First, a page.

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Volume 15, Number 11
June 27, 2009

economy

Also in this section:
Government decentralization law passes, partly vetoed under strike threat
No more Panama edition of the Miami Herald



Public sector physicians in their 2007 strike. Archive photo by Eric Jackson

Breaking news
Assembly passes decentralization law, unions threaten walkout, Torrijos vetoes parts of it
by Eric Jackson

There's something up, but with the endemic lack of government transparency we can only see the outlines of it. There was a "decentralization" law pushed through the legislature, but its details were unpublished and ever changing through meetings that pushed into the wee hours of the morning. The plan included the transfer of public health systems and public education to local governments.

There were three main reasons behind the legislation, which made it through the National Assembly with only the 44-vote PRD majority voting for it:
  • The PRD got seriously whipped on May 3, losing the presidency by a wide margin and getting so reduced in the next legislature that it will have little room for maneuvers and intrigues. However, the party held onto most of the mayor's offices in Panama (albeit having lost control of the executive branches Panama City and Colon, two of the biggest municipalities). To transfer national government functions to local governments means shifts control of political patronage jobs from a government that the PRD won't control to governments that it will control.

  • The PRD may be handing over the reins of government to a conservative businessman, but they are pro-privatization and by devolving many government services to local government without giving the municipalities the revenue raising powers to maintain them, they aim to ultimately privatize these public functions, as they did in most places when they "municipalized" solid waste management at the end of the party's 1994-1999 government.

  • There is bad blood between the PRD and certain public sector unions, most notably those representing teachers, who were defeated by the Torrijos administration in a bitter 2006 strike; and the organizations representing the Social Security and Ministry of Health physicians, who beat Torrijos in a 39-day strike the following year and shifted the national political momentum in a process that led to Martinelli's landslide win this past May. (That's not to say that Martinelli is friends with COMENENAL, the alliance of public sector doctors' unions. That's far from the case.)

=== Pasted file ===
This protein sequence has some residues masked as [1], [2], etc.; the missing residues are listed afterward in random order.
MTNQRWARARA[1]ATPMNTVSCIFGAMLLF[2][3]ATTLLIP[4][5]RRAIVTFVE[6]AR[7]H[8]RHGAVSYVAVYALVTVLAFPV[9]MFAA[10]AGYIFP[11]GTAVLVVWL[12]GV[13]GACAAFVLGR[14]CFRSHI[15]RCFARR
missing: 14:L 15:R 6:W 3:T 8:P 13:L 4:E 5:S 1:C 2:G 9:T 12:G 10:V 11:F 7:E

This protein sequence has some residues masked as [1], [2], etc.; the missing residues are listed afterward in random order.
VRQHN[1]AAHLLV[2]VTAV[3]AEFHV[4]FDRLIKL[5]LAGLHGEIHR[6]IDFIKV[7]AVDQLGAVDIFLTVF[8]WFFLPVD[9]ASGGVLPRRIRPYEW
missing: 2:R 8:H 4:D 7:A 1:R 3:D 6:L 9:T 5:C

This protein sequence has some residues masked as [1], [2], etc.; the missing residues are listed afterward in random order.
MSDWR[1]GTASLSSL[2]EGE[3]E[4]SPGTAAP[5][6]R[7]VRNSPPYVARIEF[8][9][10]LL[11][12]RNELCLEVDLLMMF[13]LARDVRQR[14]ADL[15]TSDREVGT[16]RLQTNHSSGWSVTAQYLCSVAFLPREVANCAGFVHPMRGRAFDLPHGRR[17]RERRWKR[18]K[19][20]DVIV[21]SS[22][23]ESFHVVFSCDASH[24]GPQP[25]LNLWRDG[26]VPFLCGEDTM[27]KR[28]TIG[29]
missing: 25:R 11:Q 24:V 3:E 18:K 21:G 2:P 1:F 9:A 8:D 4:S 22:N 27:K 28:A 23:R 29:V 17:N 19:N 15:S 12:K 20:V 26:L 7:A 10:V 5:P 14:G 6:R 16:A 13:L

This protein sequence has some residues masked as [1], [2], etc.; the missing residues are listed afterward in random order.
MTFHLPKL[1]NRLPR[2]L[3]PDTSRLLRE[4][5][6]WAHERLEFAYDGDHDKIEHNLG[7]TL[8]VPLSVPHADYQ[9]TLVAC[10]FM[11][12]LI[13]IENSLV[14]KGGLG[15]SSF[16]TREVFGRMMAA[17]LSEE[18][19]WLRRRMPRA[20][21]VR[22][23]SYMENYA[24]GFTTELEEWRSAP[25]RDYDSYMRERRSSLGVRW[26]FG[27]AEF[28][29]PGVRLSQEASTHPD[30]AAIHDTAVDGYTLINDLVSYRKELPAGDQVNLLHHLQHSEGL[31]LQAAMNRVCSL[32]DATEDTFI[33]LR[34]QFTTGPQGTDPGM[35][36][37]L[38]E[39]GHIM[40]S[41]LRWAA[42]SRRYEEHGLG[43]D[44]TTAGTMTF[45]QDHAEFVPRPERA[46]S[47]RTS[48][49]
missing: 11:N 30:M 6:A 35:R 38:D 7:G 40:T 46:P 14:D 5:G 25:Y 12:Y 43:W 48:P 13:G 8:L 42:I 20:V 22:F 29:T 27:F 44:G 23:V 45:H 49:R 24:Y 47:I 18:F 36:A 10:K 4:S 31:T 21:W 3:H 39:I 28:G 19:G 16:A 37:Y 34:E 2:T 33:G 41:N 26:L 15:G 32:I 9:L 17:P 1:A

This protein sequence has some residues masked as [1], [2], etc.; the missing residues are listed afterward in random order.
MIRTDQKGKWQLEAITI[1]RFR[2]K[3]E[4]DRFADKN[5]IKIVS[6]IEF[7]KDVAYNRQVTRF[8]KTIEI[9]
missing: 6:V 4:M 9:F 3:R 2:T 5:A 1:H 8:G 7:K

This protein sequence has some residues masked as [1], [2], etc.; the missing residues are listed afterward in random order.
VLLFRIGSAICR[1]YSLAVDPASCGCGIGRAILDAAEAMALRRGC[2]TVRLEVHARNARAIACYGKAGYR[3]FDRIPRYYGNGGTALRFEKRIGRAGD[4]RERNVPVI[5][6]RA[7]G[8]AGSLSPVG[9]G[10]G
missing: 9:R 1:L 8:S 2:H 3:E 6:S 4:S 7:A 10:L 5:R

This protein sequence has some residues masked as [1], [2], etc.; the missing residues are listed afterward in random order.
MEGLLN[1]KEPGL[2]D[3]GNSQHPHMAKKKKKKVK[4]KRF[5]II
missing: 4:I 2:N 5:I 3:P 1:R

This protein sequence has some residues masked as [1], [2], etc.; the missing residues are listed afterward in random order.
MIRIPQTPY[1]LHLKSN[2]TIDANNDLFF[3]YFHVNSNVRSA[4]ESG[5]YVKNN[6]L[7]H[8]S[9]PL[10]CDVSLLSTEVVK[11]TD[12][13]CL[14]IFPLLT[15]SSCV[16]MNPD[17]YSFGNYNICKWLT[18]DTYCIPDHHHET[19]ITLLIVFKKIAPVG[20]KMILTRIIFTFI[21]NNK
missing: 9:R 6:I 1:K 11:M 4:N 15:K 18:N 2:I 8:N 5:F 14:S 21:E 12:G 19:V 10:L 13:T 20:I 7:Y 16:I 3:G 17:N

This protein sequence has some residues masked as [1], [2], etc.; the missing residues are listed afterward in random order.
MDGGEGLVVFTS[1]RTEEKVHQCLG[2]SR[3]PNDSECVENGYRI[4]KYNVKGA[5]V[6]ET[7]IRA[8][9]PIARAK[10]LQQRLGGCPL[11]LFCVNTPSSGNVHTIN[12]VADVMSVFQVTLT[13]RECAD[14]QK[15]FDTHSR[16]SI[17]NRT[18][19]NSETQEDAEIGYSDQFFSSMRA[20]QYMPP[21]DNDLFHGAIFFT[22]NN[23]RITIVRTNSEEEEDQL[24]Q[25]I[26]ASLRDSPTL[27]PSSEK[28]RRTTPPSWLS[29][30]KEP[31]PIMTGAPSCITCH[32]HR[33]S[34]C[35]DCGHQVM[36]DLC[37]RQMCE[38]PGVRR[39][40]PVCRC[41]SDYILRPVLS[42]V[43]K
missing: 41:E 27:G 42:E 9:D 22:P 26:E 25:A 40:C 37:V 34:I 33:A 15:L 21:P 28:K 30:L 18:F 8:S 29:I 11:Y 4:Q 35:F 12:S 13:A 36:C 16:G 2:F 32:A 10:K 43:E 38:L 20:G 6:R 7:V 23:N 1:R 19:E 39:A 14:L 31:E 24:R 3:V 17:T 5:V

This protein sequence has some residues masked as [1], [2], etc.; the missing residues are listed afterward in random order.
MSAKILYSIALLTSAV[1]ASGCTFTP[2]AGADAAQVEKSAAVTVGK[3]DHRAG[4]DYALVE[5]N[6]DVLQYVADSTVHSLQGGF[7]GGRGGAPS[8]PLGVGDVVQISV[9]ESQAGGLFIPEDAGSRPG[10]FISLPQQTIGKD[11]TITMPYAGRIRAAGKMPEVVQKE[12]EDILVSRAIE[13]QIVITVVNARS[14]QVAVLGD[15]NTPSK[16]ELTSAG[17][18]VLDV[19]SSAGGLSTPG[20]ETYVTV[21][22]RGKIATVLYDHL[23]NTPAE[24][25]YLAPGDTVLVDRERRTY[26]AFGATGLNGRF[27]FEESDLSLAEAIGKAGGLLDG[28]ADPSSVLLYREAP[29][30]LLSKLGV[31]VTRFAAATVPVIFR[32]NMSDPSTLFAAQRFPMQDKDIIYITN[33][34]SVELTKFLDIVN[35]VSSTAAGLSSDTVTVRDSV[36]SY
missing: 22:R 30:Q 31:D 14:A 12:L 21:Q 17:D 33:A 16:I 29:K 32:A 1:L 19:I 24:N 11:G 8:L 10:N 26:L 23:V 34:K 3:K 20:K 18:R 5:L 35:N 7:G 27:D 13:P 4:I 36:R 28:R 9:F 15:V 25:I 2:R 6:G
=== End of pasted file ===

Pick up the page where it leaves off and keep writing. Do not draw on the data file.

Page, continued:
On June 25, a version of the decentralization law that has not been published was passed on third and final reading by the legislature with 44 PRD votes, with most of the opposition deputies boycotting the session. Panameñista deputy José Isabel Blandón, however, denounced the move and said that after the next administration takes office it will introduce its own decentralization proposal.

Meanwhile, led by the militant Veraguas Educators Association (AEVE), teachers' unions were threatening a strike. COMENENAL was also taking a defiant tone. Labor unions and leftist groups called for a rally and march against decentralization on the afternoon of Monday, June 29.

On June 26, President Torrijos vetoed the sections regarding public health and public education. The labor movement said that it's still wary of the rest of the law and considering what to do next.


Teachers, during the 2006 strike. Archive photo by Eric Jackson


Also in this section:
Government decentralization law passes, partly vetoed under strike threat
No more Panama edition of the Miami Herald


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